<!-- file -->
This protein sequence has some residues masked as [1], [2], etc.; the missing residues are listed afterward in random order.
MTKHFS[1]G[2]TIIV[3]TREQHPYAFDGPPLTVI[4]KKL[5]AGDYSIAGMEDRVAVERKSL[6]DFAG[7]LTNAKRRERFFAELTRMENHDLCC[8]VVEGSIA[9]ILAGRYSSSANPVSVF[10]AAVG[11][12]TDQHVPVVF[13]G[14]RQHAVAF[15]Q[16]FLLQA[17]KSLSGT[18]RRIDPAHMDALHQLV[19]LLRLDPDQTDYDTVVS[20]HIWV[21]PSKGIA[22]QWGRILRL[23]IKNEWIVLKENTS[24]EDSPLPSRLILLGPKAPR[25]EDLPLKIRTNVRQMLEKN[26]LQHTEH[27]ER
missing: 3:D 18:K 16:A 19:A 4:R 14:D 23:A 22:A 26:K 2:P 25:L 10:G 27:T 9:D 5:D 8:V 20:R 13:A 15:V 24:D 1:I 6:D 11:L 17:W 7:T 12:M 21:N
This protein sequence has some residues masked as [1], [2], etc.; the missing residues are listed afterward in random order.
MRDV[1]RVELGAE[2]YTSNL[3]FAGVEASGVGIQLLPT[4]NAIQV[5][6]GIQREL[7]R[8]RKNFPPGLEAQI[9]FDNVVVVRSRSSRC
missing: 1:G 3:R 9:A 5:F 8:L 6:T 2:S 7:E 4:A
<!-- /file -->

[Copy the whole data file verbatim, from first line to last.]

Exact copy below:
This protein sequence has some residues masked as [1], [2], etc.; the missing residues are listed afterward in random order.
MTKHFS[1]G[2]TIIV[3]TREQHPYAFDGPPLTVI[4]KKL[5]AGDYSIAGMEDRVAVERKSL[6]DFAG[7]LTNAKRRERFFAELTRMENHDLCC[8]VVEGSIA[9]ILAGRYSSSANPVSVF[10]AAVG[11][12]TDQHVPVVF[13]G[14]RQHAVAF[15]Q[16]FLLQA[17]KSLSGT[18]RRIDPAHMDALHQLV[19]LLRLDPDQTDYDTVVS[20]HIWV[21]PSKGIA[22]QWGRILRL[23]IKNEWIVLKENTS[24]EDSPLPSRLILLGPKAPR[25]EDLPLKIRTNVRQMLEKN[26]LQHTEH[27]ER
missing: 3:D 18:K 16:A 19:A 4:R 14:D 23:A 22:A 26:K 2:P 25:L 10:G 27:T 9:D 5:D 8:V 20:R 13:A 15:V 24:D 1:I 6:D 11:L 17:W 7:T 12:M 21:N
This protein sequence has some residues masked as [1], [2], etc.; the missing residues are listed afterward in random order.
MRDV[1]RVELGAE[2]YTSNL[3]FAGVEASGVGIQLLPT[4]NAIQV[5][6]GIQREL[7]R[8]RKNFPPGLEAQI[9]FDNVVVVRSRSSRC
missing: 1:G 3:R 9:A 5:F 8:L 6:T 2:S 7:E 4:A